That reader over there who has just been bricked up behind an authoritarian wall of out-of-context biblical verses and can’t draw a good breath of air and who would really appreciate having that house-of-cards wall shattered and spun into a life-affirming, take-you-over-the-rainbow, blow-the-roof-off-the-church-and-come-to-Jesus whirlwind, that’s who I’m writing for.

And that boy in me, fighting giant invisible birds with a stick in the forest behind his farm, that’s who I’m writing for.

Can’t write for everyone. But I can write for them.

Stant Litore

Here in the American West

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Uranium

There is so much to love about this story. First, the couple involved have such great names for characters in a story: Stephen Jennings and Rachel Rivera. Second, the uranium and the rattlesnake were both legal in Oklahoma (the open bottle of Kentucky Deluxe, not so much). Third, the vehicle was stolen. Fourth, Rachel Rivera was a felon. Fifth, Jennings told the cops (jokingly, one assumes, but let’s not assume, because we’ve got us a story to tell) that with his pet snek and the jar of uranium, he figured he might make a super snake. Sixth, the poor guy got pulled over for … having expired tags. So there’s Jennings, backcountry rebel in his stolen ride with his felon Rachel in the passenger seat with her firearm ready, his deathkillsnake in the back, his jar of uranium, his bottle of Kentucky’s not-quite-finest firewater, all ready to rev it up and head straight across the American West to spread a trail of mayhem, carnage, and slithery wonder … and then he gets pulled over because the tags got too old. The best laid plans of snakes and men go oft awry, and bureaucracy is the grim reaper who comes for us all in the end.

And if that isn’t a quintessential American story, I don’t know what is.

Stant Litore

I’m Not Here to Write You a Small World

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I’ve been thinking about something. Every once in a while, a reader will object, with a tone of moral indignation, that they don’t like “PC” fiction (I think they mean “politically correct”; I don’t think they’re objecting to thriller novels about desktop computers) or that they don’t think I should be “forcing diversity” or writing “political fiction” or “ramming a message down their throat” or “rubbing a message in their face.” It’s always weird to me when a reader describes a fictional story with elements they dislike using metaphors for bodily invasion or assault, but that’s a topic for another time.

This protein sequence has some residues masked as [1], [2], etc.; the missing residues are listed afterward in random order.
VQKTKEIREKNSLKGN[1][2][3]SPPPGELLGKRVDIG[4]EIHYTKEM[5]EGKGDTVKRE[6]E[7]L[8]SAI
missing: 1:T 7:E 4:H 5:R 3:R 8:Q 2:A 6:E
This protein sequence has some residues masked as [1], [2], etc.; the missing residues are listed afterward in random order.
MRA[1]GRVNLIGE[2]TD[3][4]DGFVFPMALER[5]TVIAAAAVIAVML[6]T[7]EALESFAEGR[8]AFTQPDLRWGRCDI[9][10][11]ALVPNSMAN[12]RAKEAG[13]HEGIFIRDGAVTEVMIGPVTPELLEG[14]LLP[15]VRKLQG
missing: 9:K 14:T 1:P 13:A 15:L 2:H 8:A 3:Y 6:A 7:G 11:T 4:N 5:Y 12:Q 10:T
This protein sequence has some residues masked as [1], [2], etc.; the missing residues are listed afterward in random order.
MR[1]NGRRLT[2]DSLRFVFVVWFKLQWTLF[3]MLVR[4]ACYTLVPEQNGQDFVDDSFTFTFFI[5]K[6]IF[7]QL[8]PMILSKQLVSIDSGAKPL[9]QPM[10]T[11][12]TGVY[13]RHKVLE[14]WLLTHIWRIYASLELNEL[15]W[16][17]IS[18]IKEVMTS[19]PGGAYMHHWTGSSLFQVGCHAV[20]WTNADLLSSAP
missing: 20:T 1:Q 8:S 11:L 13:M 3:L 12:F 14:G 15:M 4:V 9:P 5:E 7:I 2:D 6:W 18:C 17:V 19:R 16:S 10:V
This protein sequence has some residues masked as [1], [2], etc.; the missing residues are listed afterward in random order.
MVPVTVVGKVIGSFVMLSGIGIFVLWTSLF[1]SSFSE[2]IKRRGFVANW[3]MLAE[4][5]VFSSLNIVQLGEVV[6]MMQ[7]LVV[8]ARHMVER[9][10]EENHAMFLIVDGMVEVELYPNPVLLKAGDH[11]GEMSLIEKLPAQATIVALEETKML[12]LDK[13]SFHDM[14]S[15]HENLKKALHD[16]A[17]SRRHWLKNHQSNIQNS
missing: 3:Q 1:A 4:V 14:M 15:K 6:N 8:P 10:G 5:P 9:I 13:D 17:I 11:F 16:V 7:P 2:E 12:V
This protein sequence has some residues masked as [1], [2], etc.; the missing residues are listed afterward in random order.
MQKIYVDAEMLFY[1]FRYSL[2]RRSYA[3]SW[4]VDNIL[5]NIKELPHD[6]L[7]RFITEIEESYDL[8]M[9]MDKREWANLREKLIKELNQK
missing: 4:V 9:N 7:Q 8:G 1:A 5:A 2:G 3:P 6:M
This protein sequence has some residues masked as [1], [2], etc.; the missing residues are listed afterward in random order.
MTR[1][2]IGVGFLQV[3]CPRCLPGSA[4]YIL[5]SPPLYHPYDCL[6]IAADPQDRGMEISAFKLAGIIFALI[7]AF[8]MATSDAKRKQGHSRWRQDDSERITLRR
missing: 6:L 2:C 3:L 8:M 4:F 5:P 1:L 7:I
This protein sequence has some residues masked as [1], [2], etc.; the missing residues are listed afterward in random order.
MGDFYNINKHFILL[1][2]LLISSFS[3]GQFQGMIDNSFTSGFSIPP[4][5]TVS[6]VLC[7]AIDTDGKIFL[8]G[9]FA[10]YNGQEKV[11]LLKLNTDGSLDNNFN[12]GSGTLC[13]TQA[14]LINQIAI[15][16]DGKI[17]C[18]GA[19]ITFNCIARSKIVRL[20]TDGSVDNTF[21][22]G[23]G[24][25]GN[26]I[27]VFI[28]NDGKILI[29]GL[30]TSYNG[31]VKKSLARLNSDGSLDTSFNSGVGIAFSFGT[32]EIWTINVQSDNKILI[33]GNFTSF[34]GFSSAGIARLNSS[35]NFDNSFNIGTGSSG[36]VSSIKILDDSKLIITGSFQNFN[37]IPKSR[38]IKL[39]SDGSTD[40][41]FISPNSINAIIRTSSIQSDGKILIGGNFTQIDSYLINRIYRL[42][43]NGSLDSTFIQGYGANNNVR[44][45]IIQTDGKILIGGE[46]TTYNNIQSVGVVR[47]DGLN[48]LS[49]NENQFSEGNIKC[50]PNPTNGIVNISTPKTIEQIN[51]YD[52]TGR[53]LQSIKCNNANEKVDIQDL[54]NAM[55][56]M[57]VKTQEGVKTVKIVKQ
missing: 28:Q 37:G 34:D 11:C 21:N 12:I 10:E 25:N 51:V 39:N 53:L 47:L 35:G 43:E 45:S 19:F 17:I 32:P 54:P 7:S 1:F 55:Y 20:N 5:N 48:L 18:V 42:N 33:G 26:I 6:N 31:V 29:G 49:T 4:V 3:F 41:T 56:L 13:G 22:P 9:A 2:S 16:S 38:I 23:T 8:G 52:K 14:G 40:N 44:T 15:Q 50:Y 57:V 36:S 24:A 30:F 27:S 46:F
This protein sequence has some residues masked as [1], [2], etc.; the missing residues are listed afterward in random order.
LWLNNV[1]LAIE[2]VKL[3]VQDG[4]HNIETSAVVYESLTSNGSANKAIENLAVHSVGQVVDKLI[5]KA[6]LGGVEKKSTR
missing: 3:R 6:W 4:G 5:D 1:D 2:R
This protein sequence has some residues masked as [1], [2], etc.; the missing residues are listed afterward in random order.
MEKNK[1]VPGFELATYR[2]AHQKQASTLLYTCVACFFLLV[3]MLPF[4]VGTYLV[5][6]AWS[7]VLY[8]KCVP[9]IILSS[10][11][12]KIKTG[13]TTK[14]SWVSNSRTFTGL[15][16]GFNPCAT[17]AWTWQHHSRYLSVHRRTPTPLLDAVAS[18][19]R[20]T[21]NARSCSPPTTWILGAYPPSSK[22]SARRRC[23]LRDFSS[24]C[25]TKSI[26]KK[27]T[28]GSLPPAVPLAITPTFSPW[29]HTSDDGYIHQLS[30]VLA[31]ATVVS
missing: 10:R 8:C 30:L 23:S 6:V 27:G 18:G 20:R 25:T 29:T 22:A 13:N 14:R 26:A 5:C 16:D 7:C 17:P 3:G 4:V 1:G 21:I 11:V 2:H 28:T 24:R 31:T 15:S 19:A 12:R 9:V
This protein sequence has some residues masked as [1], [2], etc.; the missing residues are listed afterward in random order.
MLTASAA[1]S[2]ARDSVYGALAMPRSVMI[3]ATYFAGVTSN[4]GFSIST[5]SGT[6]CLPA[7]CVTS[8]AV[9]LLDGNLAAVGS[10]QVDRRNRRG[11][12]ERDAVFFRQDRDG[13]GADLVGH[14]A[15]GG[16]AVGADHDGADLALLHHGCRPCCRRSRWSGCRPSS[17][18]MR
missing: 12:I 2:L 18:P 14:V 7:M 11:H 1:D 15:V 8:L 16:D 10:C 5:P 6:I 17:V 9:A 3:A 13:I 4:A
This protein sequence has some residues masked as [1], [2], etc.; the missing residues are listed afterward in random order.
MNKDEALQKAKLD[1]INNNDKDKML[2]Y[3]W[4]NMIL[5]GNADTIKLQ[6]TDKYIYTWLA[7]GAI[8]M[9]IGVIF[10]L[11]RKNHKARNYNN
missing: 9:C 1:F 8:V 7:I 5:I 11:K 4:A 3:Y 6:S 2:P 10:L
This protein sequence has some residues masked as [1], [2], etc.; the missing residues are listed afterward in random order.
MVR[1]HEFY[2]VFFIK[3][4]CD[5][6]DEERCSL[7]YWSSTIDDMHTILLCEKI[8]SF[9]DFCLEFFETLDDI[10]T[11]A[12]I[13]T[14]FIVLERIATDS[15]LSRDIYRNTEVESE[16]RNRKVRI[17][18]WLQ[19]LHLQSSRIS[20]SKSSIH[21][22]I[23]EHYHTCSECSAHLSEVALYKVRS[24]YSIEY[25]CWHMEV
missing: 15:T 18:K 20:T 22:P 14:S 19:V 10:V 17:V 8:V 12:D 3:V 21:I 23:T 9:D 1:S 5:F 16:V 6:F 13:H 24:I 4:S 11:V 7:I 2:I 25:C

What I am thinking about is why there is a seemingly fundamental disconnect between these particular readers and other readers (including myself) who I write for. I think it has to do with how we have defined our communities – in religious terms, with who we recognize as our neighbors.

When I tell a science fiction story with Muslim characters, or characters with various ethnicities, genders, sexual orientations, levels of physical ability, etc., these objecting readers think I am “forcing” these elements on them because what they have defined as their community does not include or welcome people who are different from them in these ways, and the presence of people different from them is seen as an invasion or violation.

But I don’t write the characters I write because I have a “message.” Or to be “PC.” Or to ram a character “down someone’s throat.” I write the characters I write because people in my community, people I love, my family and friends and colleagues – they inspire and are reflected in the characters I write. My characters are influenced by people I’ve known.

There is a 150-year-old Chinese gunslinger in a wheelchair in my current work in progress not because I want to rub diversity in a reader’s face, but because my daughter is in a wheelchair and she is as fierce as a gunslinger, and because several of my dearest college friends were from China (Yi and I used to stay up all night playing Starcraft; I usually lost), and because I think in a future scifi novel, people might live to 150.

And I wrote into Ansible: Season Three a love story between two bi women not because I have a “political” message in mind but because some people very dear to me are bi. And they have love stories. When I write science fiction stories about people marooned in alien bodies in which they never felt at home … I know people who live that experience, though their bodies are not literally extraterrestrial. That’s the scifi part.

To me, the presence of these fictional characters isn’t an invasion of the reader or an authorial intrusion that I have jammed into the story; their presence is just a given. These are people. Readers who object think that I am “adding” people into the fictional world that they don’t want there, and who they think I shouldn’t want there. Unwelcome people. But I’m not adding anyone to the fictional world. I’m just refusing to subtract people who are already IN the world we share together.

If I write a hijabi bi superheroine, I didn’t write her because I want us to be “PC.” I wrote her because I wanted to tell her story. It would be utterly exhausting to censor my fiction and shrink my imagined worlds and their casts of characters merely in order to accommodate the bigotries or discomfort of some readers.

If your own world is small, then good stories might be uncomfortable. And maybe need to be. Because good stories make our world bigger.

(But if it is truly too uncomfortable, there are so many stories out there that are written with smaller worlds inside them. Readers can go read those stories and inhabit those smaller worlds if that is truly what they want. But I don’t have any obligation to my readers to write them a smaller world. That is not what I do.)

Stant Litore